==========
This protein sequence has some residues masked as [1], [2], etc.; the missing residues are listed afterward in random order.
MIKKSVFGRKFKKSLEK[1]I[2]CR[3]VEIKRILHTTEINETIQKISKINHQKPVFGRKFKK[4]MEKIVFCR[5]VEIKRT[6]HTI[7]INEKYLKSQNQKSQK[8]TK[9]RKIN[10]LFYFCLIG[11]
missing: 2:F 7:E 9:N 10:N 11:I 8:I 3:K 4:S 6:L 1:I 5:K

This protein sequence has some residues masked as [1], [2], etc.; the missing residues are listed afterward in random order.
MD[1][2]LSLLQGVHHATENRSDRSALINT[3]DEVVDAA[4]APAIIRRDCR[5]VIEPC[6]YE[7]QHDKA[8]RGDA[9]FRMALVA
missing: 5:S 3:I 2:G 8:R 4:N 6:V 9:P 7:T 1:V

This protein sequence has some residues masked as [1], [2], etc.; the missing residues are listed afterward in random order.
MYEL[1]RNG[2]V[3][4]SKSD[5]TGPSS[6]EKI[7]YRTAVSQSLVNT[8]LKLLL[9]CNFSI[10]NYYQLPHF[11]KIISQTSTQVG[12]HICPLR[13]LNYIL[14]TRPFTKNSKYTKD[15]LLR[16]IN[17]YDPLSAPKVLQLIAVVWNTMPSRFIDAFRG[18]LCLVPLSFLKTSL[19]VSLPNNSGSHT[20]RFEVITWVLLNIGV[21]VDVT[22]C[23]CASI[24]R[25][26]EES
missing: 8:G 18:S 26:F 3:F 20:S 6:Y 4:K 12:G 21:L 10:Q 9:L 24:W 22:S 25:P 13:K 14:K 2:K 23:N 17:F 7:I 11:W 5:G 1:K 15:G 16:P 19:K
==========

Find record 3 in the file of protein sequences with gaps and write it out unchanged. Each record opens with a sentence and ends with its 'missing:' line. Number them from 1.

This protein sequence has some residues masked as [1], [2], etc.; the missing residues are listed afterward in random order.
MYEL[1]RNG[2]V[3][4]SKSD[5]TGPSS[6]EKI[7]YRTAVSQSLVNT[8]LKLLL[9]CNFSI[10]NYYQLPHF[11]KIISQTSTQVG[12]HICPLR[13]LNYIL[14]TRPFTKNSKYTKD[15]LLR[16]IN[17]YDPLSAPKVLQLIAVVWNTMPSRFIDAFRG[18]LCLVPLSFLKTSL[19]VSLPNNSGSHT[20]RFEVITWVLLNIGV[21]VDVT[22]C[23]CASI[24]R[25][26]EES
missing: 8:G 18:S 26:F 3:F 20:S 6:Y 4:K 12:G 21:L 10:Q 9:L 24:W 22:S 25:P 13:K 14:K 2:K 23:N 17:F 7:I 11:W 5:G 1:K 15:G 16:P 19:K